I had to ask myself that question "when is it time to let go?" yesterday. The hardest question and not one we like to ask. Having a animal's life in your hands and having to make that decition is one of the hardest things to do. I think it is different for some people but it is different when he is in a adoption program and you start asking yourself questions. Why couldn't he just finish is life in a good home, why so young, why the good ones, did I do enough, was I giving him the love and attention he needed before we went.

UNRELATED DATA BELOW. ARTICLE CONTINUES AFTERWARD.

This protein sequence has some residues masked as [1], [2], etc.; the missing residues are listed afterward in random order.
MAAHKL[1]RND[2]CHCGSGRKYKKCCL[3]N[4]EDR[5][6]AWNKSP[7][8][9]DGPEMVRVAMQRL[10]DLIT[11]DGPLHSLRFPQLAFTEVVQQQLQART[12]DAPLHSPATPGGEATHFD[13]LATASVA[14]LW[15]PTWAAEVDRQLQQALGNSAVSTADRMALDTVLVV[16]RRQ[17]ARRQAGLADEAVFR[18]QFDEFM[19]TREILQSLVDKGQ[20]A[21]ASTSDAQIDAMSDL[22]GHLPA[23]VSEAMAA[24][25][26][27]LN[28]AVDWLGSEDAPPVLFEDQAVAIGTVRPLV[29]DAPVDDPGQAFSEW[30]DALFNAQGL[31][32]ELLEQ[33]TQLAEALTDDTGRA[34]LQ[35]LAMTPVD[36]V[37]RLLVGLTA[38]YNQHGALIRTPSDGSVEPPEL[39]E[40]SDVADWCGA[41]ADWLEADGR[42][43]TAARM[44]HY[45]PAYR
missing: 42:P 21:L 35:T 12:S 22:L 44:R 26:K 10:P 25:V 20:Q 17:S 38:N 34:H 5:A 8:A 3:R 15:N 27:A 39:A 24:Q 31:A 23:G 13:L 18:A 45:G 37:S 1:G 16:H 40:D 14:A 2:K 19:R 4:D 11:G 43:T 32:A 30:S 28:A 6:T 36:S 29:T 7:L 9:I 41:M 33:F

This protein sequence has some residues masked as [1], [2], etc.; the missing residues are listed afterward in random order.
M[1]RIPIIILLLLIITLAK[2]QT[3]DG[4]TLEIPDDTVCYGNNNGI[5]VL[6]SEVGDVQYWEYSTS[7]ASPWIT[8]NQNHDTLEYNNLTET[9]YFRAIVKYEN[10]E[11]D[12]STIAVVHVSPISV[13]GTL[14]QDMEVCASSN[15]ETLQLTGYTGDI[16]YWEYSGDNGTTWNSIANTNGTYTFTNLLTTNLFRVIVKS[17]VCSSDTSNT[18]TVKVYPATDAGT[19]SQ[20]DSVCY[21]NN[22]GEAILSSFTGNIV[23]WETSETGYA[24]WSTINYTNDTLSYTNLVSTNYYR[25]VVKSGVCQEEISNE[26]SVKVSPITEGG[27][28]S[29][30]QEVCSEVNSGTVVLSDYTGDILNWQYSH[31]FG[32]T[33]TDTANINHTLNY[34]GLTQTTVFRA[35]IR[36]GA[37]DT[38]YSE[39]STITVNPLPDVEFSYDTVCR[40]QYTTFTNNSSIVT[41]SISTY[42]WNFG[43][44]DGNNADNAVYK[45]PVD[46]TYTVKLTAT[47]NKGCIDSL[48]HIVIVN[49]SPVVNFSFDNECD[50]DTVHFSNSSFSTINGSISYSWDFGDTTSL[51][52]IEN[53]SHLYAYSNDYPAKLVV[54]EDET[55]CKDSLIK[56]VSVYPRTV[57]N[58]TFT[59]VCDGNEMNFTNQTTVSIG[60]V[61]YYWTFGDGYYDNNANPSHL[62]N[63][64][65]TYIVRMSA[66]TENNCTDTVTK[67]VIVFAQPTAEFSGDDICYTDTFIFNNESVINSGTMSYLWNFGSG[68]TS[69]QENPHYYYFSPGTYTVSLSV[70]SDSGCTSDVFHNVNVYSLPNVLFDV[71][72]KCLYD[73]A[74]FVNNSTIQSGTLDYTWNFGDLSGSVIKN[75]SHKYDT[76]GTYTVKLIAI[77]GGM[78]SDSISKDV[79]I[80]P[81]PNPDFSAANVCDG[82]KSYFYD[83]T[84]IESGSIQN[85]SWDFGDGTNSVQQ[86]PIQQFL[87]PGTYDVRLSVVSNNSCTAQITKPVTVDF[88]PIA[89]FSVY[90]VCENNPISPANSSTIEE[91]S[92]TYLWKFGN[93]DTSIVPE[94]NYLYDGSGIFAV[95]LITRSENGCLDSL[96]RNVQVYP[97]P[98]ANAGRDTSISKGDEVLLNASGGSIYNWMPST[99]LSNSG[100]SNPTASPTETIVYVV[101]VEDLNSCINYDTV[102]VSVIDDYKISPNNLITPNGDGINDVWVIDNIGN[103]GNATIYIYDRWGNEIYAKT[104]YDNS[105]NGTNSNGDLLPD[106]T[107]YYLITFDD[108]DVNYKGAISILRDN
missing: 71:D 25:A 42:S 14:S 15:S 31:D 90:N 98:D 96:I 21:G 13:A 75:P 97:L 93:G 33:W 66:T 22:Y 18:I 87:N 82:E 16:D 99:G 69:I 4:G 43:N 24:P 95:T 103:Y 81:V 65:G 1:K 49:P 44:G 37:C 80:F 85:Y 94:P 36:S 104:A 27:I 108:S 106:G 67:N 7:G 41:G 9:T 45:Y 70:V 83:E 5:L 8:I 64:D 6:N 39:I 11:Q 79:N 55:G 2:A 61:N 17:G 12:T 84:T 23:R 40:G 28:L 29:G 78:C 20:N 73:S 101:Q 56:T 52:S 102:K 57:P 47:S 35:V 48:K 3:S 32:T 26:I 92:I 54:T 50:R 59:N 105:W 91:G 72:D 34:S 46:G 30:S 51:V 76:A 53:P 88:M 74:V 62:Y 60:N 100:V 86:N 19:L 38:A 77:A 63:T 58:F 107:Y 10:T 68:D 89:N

I know that some of you will never understand this completely and I'm not sure I understand to the fullest extent. We do a adoption program at work for cats found on the streets through the animal control in the town I live. I love this program. The reason I love my job. We can't adopt ones that have FIV/FeLeuk or that are feral (going to rip our faces off). Obviously we try to do what we can for all cats but it doesn't end in the greatest of situations all of the time. I have had over 400 cats just since I have started working there. I do not remember all of them but the saying "they leave pawprints on your heart" is true for some. Recently I have had a cat "Norman" who walked into my life. From the moment he came to us I knew instently his name was going to be Norman. He was like no cat I have ever met. Love of life, toys, catnip, brushing, tummy rubs, cats, didn't even mind dogs, and loved attention most of all. He was special in so many ways and even I wish I had more time to experience that. People loved him and made everyone smile. When a couple of home chances did not work out due to unknown allergies and crazy dogs things started popping up unexpected. He changed. Spiked temps, lethargic, not himself and after spending every day with him for several months I noticed this early. He was sick and the end results were hard to bare. He had lost 4 pounds in less then 2 weeks and we were force feeding just to keep him eating. Blood results came back as poss cancer and nothing we could do. Now I do not want to dwell on the end but the last moments were hard but meaningful. Was it his time? Yes I believe so because in that time I saw the signs of him just letting go and wanting to go, I just wasn't letting him. He was so calm. Just wanting to be loved on, brushed and soaking up the afternoon sun in his bed he just sat there and looked at me as if to say "It's okay to let me go, I'm ready and I need to." So I did. So I try to think of the lesson I need to learn from this. I'm still learning. Don't love to little or give not enough. Don't take time for granted and there is a time, we just have to be willing to let go. We have a saying at work "that it's the quality of life not the quanity". He didn't live as long as he should have but he touched lives in what little time he had. He was special in more ways then imagined and will be greatly missed. Maybe someone will learn something from this. I do not know. From Normans point of view. Live life to the fullest, touch as many lives as you can, be happy and don't be afraid to go when it is time.